Rotary vane pumps with lubrication
Technical info/full product list
The operating principle of lubricated pumps is similar to that of dry pumps, but this type of pump is equipped with oil lubrication that makes it possible to lubricate moving parts and attain significantly better pressures. However, the presence of lubricant makes it necessary to filter the exhaust air in order to recover the lubricant and emit the cleanest possible air into the atmosphere. On the contrary, when lubricant is not recovered the pump is called “open cycle”. The size of the exhaust filters determines the pressure range within which these pumps may be used continuously.
The presence of lubrication allows these pumps to take in small amounts of water vapour. To prevent the vapour from condensing inside the pump there is a device called the “Gas Ballast”. The gas ballast adds a small amount of air during the compression stage in order to adjust the saturation pressure of the vapour and prevent condensation. A pump version has been developed called the WR in which this device has been improved and enhanced.
Finally, lubricated pumps must be fitted with an anti-suck back (non-return) valve at the intake to prevent oil from returning into the user system if the pump stops with the system under vacuum. Finally, all pumps in the series starting with LB.25 are equipped with a system to recover the oil after the damping filter, to allow a wider variety of applications.
The main applications for this pumping technology include: vacuum packaging of food products, degassing, vacuum clamping on glass, marble and wood working machines, vacuum moulding machines, composites and electromedical equipment.
The WR version of the series L pump represents an evolution of the standard lubricated pump, and includes a device capable of seperating the condensate water from the oil and draining it with the pump stopped. The distinguishing feature of this series include: gas ballast always engaged; Pyrex external pipe to keep the oil level state and viscosity under control at all times; manual oil or water drainage valve; maximum fluid (water-oil) level switch in the tank.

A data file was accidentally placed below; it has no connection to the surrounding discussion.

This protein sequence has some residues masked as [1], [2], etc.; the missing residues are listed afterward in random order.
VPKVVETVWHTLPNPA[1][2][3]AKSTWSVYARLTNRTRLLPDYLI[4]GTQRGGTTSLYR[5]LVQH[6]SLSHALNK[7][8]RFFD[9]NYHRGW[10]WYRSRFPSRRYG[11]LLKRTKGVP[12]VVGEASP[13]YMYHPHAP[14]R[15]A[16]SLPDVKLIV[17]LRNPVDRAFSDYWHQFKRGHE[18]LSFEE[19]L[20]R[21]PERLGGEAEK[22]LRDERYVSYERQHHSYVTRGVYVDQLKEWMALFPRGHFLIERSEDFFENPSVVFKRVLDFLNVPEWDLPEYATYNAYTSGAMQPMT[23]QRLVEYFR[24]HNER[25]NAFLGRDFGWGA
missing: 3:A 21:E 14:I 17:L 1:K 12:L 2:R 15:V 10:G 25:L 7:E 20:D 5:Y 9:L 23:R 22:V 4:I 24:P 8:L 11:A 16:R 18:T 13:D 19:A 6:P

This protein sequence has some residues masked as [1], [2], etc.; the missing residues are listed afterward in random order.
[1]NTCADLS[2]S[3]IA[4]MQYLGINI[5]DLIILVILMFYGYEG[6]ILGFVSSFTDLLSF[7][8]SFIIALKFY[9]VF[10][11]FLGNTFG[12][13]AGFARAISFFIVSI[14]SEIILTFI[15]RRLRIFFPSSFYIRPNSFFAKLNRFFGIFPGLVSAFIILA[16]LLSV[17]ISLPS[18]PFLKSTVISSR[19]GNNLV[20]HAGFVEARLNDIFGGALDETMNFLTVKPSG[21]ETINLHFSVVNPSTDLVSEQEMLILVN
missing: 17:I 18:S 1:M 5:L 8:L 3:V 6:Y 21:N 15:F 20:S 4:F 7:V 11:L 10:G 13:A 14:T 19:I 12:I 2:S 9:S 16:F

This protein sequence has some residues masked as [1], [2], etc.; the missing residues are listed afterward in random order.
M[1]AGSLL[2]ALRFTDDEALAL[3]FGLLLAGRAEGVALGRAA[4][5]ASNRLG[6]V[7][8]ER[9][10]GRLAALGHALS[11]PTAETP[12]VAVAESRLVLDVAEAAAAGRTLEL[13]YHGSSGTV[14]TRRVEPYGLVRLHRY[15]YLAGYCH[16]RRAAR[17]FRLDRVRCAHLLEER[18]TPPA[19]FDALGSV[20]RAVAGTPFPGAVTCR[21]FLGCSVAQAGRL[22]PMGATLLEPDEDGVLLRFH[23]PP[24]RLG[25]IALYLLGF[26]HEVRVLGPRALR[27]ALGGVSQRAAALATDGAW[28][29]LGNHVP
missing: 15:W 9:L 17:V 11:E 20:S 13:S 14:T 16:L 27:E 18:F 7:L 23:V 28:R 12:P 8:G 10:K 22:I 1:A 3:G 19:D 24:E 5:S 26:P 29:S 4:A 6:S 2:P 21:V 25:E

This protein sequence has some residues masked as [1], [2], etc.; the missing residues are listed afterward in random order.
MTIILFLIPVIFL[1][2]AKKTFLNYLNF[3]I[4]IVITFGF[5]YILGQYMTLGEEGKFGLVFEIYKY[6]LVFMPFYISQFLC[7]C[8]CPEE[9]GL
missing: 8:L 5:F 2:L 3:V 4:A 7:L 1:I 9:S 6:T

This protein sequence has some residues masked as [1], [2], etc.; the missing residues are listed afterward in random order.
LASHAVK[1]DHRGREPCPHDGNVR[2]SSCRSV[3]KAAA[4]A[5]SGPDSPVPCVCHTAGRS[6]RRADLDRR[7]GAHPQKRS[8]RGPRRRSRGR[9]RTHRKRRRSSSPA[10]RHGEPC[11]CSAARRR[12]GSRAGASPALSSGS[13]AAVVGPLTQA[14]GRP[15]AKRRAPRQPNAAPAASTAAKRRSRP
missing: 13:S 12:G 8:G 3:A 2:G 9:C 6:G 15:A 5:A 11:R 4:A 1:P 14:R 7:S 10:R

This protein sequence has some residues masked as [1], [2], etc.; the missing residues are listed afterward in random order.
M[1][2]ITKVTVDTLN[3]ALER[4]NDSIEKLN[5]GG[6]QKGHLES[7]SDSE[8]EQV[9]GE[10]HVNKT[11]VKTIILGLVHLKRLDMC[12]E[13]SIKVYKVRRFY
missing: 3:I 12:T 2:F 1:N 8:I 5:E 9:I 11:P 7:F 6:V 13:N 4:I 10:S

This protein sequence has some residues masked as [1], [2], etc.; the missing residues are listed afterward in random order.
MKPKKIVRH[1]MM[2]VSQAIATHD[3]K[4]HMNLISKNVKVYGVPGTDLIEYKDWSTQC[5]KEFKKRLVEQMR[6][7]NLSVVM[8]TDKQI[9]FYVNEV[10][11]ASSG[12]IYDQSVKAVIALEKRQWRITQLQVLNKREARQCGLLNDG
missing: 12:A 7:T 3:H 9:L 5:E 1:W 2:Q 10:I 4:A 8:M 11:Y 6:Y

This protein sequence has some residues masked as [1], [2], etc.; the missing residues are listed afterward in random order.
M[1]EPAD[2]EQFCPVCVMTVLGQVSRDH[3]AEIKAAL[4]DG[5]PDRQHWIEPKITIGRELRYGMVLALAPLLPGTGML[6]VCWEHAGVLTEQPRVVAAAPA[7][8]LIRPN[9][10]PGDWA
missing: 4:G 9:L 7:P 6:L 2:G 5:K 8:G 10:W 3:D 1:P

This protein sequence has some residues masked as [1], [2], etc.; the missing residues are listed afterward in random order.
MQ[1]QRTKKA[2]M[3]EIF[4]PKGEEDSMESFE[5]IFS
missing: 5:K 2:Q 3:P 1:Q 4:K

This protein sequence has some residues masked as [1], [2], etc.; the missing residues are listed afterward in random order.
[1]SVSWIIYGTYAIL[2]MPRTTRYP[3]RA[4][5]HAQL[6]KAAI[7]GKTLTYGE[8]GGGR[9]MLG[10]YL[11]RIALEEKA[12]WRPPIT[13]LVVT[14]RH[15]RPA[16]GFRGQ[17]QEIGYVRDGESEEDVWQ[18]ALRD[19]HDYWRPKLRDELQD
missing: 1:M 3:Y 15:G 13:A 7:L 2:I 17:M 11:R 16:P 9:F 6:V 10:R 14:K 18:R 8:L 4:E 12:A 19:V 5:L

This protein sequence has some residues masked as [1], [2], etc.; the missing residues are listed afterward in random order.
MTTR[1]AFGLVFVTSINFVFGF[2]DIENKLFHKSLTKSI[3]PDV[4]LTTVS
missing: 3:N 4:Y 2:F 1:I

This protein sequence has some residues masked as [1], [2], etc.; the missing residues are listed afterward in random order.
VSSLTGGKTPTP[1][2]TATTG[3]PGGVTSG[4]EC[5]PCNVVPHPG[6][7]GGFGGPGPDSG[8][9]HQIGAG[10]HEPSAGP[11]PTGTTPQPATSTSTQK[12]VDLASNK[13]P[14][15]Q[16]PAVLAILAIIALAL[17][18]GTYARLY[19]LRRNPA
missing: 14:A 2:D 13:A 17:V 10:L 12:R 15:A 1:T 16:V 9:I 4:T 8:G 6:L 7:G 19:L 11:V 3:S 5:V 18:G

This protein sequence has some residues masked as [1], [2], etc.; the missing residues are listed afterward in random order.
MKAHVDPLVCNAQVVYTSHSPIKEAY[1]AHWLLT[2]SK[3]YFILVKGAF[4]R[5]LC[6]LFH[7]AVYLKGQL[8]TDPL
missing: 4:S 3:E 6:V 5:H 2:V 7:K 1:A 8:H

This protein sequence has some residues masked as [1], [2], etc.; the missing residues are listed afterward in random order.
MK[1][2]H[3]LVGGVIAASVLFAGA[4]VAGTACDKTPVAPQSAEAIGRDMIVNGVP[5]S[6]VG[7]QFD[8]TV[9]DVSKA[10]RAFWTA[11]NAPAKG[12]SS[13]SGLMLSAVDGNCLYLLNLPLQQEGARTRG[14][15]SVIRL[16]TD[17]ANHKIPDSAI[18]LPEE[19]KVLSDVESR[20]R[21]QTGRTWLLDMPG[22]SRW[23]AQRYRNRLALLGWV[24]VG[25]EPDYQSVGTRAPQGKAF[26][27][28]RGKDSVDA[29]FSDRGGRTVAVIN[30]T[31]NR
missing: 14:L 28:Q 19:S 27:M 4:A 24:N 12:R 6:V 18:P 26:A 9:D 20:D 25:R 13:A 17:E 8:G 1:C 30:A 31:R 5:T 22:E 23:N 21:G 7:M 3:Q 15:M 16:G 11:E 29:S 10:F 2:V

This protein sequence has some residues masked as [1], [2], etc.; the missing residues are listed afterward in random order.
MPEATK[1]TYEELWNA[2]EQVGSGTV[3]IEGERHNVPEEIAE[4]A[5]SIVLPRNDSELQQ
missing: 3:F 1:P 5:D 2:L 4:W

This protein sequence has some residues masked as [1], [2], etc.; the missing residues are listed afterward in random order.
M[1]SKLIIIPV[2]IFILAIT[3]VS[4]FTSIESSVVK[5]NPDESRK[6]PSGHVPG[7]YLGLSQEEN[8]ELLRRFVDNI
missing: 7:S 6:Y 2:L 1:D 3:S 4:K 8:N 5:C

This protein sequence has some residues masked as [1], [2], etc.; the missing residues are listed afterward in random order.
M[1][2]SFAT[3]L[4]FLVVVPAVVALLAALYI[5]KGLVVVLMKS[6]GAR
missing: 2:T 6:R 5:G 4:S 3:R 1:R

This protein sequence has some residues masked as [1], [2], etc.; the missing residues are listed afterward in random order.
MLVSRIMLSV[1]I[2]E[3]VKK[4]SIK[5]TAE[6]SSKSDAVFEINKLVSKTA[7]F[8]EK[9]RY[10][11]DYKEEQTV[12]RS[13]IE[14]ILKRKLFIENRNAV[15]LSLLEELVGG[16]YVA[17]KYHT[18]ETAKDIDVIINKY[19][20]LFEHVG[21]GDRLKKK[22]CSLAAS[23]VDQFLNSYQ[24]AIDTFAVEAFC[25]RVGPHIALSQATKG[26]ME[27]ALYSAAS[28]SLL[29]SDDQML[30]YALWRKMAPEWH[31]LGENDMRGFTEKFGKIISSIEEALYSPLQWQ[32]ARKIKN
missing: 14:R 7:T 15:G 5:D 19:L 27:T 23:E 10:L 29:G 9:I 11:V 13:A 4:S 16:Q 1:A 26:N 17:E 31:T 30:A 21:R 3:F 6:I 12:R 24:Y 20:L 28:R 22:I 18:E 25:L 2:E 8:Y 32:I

The principle of the Gas Ballast Valve
At a given temperature, vapour may be compressed only as far as the saturation pressure; beyond that point the vapour condenses. For example at 100 degrees centigrade vapour may be compressed to only 1013.2 mbar; the vapour will condense at higher pressures.
In a container of water (at room temperature) the pump will begin to lower the pressure to the water evaporation point ( if the water is at 25 degrees centigrade at sea level, the evaporation pressure will be 31.67 mbar abs). In phase one of the drawing opposite, the pump will be taking in a mixture of air and water vapour. During phase two the intake volume is isolated from the original vessel and exhaust pipe. In this stage, the valve on the gas ballast opens, and adds a certain of air to change the saturation pressure of the mixture. Finally, in the last stage the mixture, “enriched with fresh air”, is expelled, but since the saturation pressure was changed no condensation droplets will form, and the intake vapour may be expelled without interfering with its operation.
Two factors are thus of vital importance: the temperature of the intake vapour and the temperature of the pump. The pump must be heated before beginning to operate with condensable gases, and the temperature of the intake vapour must be as low as possible.
Pumping Concentrated Oxygen
If the pump runs with high concentrations of oxygen (>21%) it is necessary to use a special PFPE type lubricant oil, since oxygen tends to catch fire in contact with mineral oil fumes. Special versions of the oil lubricated rotary vane have been developed of these applications called PFPE.